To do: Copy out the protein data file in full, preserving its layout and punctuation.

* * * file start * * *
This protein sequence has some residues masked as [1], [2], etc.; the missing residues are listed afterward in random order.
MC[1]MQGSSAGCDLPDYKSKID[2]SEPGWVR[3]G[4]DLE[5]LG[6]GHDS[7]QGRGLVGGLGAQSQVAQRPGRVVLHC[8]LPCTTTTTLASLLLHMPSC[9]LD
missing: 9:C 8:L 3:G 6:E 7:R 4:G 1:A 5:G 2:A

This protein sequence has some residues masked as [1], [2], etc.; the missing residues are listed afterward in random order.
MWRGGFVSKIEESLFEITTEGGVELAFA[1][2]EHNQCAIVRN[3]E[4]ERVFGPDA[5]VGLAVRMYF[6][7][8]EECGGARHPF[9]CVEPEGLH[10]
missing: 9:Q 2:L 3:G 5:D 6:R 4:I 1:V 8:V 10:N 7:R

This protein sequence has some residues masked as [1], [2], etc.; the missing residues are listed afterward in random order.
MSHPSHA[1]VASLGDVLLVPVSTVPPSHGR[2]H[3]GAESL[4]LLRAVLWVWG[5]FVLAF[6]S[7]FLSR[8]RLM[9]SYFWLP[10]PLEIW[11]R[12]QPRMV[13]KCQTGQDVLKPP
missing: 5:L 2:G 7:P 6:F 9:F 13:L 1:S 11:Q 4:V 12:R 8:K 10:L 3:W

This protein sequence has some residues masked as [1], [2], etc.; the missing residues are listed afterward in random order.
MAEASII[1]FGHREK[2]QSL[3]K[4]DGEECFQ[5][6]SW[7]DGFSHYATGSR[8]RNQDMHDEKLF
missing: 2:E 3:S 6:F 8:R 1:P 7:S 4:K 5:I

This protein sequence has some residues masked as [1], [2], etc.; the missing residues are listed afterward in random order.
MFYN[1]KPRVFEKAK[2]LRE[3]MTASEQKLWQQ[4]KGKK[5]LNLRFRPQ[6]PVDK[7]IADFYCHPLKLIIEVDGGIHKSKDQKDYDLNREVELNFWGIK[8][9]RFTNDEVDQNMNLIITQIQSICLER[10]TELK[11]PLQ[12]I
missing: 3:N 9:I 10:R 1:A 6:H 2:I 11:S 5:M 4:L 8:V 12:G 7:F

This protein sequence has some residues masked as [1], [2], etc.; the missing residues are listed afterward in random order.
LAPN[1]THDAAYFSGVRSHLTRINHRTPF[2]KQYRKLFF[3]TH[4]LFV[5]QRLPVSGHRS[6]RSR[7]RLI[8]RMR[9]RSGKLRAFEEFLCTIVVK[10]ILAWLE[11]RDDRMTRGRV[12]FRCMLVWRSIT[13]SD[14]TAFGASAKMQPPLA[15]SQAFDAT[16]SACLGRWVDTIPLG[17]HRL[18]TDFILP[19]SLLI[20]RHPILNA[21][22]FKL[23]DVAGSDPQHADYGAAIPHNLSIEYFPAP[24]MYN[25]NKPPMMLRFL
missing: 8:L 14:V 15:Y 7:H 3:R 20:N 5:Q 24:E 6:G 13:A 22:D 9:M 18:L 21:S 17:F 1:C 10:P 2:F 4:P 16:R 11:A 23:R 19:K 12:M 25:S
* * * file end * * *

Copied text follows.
This protein sequence has some residues masked as [1], [2], etc.; the missing residues are listed afterward in random order.
MC[1]MQGSSAGCDLPDYKSKID[2]SEPGWVR[3]G[4]DLE[5]LG[6]GHDS[7]QGRGLVGGLGAQSQVAQRPGRVVLHC[8]LPCTTTTTLASLLLHMPSC[9]LD
missing: 9:C 8:L 3:G 6:E 7:R 4:G 1:A 5:G 2:A

This protein sequence has some residues masked as [1], [2], etc.; the missing residues are listed afterward in random order.
MWRGGFVSKIEESLFEITTEGGVELAFA[1][2]EHNQCAIVRN[3]E[4]ERVFGPDA[5]VGLAVRMYF[6][7][8]EECGGARHPF[9]CVEPEGLH[10]
missing: 9:Q 2:L 3:G 5:D 6:R 4:I 1:V 8:V 10:N 7:R

This protein sequence has some residues masked as [1], [2], etc.; the missing residues are listed afterward in random order.
MSHPSHA[1]VASLGDVLLVPVSTVPPSHGR[2]H[3]GAESL[4]LLRAVLWVWG[5]FVLAF[6]S[7]FLSR[8]RLM[9]SYFWLP[10]PLEIW[11]R[12]QPRMV[13]KCQTGQDVLKPP
missing: 5:L 2:G 7:P 6:F 9:F 13:L 1:S 11:Q 4:V 12:R 8:K 10:L 3:W

This protein sequence has some residues masked as [1], [2], etc.; the missing residues are listed afterward in random order.
MAEASII[1]FGHREK[2]QSL[3]K[4]DGEECFQ[5][6]SW[7]DGFSHYATGSR[8]RNQDMHDEKLF
missing: 2:E 3:S 6:F 8:R 1:P 7:S 4:K 5:I

This protein sequence has some residues masked as [1], [2], etc.; the missing residues are listed afterward in random order.
MFYN[1]KPRVFEKAK[2]LRE[3]MTASEQKLWQQ[4]KGKK[5]LNLRFRPQ[6]PVDK[7]IADFYCHPLKLIIEVDGGIHKSKDQKDYDLNREVELNFWGIK[8][9]RFTNDEVDQNMNLIITQIQSICLER[10]TELK[11]PLQ[12]I
missing: 3:N 9:I 10:R 1:A 6:H 2:I 11:S 5:M 4:L 8:V 12:G 7:F

This protein sequence has some residues masked as [1], [2], etc.; the missing residues are listed afterward in random order.
LAPN[1]THDAAYFSGVRSHLTRINHRTPF[2]KQYRKLFF[3]TH[4]LFV[5]QRLPVSGHRS[6]RSR[7]RLI[8]RMR[9]RSGKLRAFEEFLCTIVVK[10]ILAWLE[11]RDDRMTRGRV[12]FRCMLVWRSIT[13]SD[14]TAFGASAKMQPPLA[15]SQAFDAT[16]SACLGRWVDTIPLG[17]HRL[18]TDFILP[19]SLLI[20]RHPILNA[21][22]FKL[23]DVAGSDPQHADYGAAIPHNLSIEYFPAP[24]MYN[25]NKPPMMLRFL
missing: 8:L 14:V 15:Y 7:H 3:R 20:N 5:Q 24:E 6:G 13:A 22:D 9:M 18:L 21:S 17:F 1:C 10:P 2:F 4:P 16:R 11:A 23:R 19:K 12:M 25:S